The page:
It is a lesson yet to be learned, that genius gives no charter for the indulgence of error,—a truth yet to be remembered, that only a small portion of the world will look with leniency on the failings of the highly-gifted; and, that from themselves, the consequences of their own actions can never be averted. It is yet, alas! to be added to the convictions of the ardent in mind, that no degree of excellence in science or literature, not even the immortality of a name can exempt its possessor from obedience to moral discipline; or give him happiness, unless "temper's image" be stamped on his daily words and actions. St. Pierre's life was sadly embittered by his own conduct. The adventurous life he led after his return from Dusseldorf, some of the circumstances of which exhibited him in an unfavourable light to others, tended, perhaps, to tinge his imagination with that wild and tender melancholy so prevalent in his writings. A prize in the lottery had just doubled his very slender means of existence, when he obtained the appointment of geographical engineer, and was sent to Malta. The Knights of the Order were at this time expecting to be attacked by the Turks. Having already been in the service, it was singular that St. Pierre should have had the imprudence to sail without his commission. He thus subjected himself to a thousand disagreeables, for the officers would not recognize him as one of themselves. The effects of their neglect on his mind were tremendous; his reason for a time seemed almost disturbed by the mortifications he suffered. After receiving an insufficient indemnity for the expenses of his voyage, St. Pierre returned to France, there to endure fresh misfortunes.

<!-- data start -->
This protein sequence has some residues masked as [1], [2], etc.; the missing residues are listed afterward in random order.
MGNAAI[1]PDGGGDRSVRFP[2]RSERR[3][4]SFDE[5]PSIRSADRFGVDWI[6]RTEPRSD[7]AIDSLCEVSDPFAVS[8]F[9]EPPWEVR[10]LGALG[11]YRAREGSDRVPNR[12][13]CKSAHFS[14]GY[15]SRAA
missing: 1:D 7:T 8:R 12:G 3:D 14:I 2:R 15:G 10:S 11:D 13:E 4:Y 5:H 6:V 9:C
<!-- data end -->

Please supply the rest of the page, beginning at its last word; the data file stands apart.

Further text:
Not being able to obtain any assistance from the ministry or his family, he resolved on giving lessons in the mathematics. But St. Pierre was less adapted than most others for succeeding in the apparently easy, but really ingenious and difficult, art of teaching. When education is better understood, it will be more generally acknowledged, that, to impart instruction with success, a teacher must possess deeper intelligence than is implied by the profoundest skill in any one branch of science or of art. All minds, even to the youngest, require, while being taught, the utmost compliance and consideration; and these qualities can scarcely be properly exercised without a true knowledge of the human heart, united to much practical patience. St. Pierre, at this period of his life, certainly did not possess them. It is probable that Rousseau, when he attempted in his youth to give lessons in music, not knowing any thing whatever of music, was scarcely less fitted for the task of instruction, than St. Pierre with all his mathematical knowledge. The pressure of poverty drove him to Holland. He was well received at Amsterdam, by a French refugee named Mustel, who edited a popular journal there, and who procured him employment, with handsome remuneration. St. Pierre did not, however, remain long satisfied with this quiet mode of existence. Allured by the encouraging reception given by Catherine II. to foreigners, he set out for St. Petersburg. Here, until he obtained the protection of the Marechal de Munich, and the friendship of Duval, he had again to contend with poverty. The latter generously opened to him his purse and by the Marechal he was introduced to Villebois, the Grand Master of Artillery, and by him presented to the Empress. St. Pierre was so handsome, that by some of his friends it was supposed, perhaps, too, hoped, that he would supersede Orloff in the favor of Catherine. But more honourable illusions, though they were but illusions, occupied his own mind. He neither sought nor wished to captivate the Empress. His ambition was to establish a republic on the shores of the lake Aral, of which in imitation of Plato or Rousseau, he was to be the legislator. Pre-occupied with the reformation of despotism, he did not sufficiently look into his own heart, or seek to avoid a repetition of the same errors that had already changed friends into enemies, and been such a terrible barrier to his success in life. His mind was already morbid, and in fancying that others did not understand him, he forgot that he did not understand others. The Empress, with the rank of captain, bestowed on him a grant of fifteen hundred francs; but when General Dubosquet proposed to take him with him to examine the military position of Finland, his only anxiety seemed to be to return to France: still he went to Finland; and his own notes of his occupations and experiments on that expedition prove, that he gave himself up in all diligence to considerations of attack and defence. He, who loved Nature so intently, seems only to have seen in the extensive and majestic forests of the north, a theatre of war. In this instance, he appears to have stifled every emotion of admiration, and to have beheld, alike, cities and countries in his character of military surveyor.